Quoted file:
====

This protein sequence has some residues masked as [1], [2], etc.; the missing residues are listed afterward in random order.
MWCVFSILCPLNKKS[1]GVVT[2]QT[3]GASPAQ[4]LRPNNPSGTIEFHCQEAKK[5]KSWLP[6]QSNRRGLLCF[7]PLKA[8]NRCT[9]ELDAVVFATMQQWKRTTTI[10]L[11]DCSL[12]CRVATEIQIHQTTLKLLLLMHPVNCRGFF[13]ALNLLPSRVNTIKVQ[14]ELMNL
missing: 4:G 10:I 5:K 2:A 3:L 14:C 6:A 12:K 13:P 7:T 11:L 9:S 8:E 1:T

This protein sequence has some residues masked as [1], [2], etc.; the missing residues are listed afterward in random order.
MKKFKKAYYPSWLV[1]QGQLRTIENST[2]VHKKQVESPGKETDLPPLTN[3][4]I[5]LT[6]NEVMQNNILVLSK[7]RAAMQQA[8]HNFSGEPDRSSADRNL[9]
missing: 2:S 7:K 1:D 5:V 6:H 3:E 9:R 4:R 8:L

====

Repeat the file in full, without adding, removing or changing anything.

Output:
This protein sequence has some residues masked as [1], [2], etc.; the missing residues are listed afterward in random order.
MWCVFSILCPLNKKS[1]GVVT[2]QT[3]GASPAQ[4]LRPNNPSGTIEFHCQEAKK[5]KSWLP[6]QSNRRGLLCF[7]PLKA[8]NRCT[9]ELDAVVFATMQQWKRTTTI[10]L[11]DCSL[12]CRVATEIQIHQTTLKLLLLMHPVNCRGFF[13]ALNLLPSRVNTIKVQ[14]ELMNL
missing: 4:G 10:I 5:K 2:A 3:L 14:C 6:A 12:K 13:P 7:T 11:L 9:S 8:E 1:T

This protein sequence has some residues masked as [1], [2], etc.; the missing residues are listed afterward in random order.
MKKFKKAYYPSWLV[1]QGQLRTIENST[2]VHKKQVESPGKETDLPPLTN[3][4]I[5]LT[6]NEVMQNNILVLSK[7]RAAMQQA[8]HNFSGEPDRSSADRNL[9]
missing: 2:S 7:K 1:D 5:V 6:H 3:E 9:R 4:R 8:L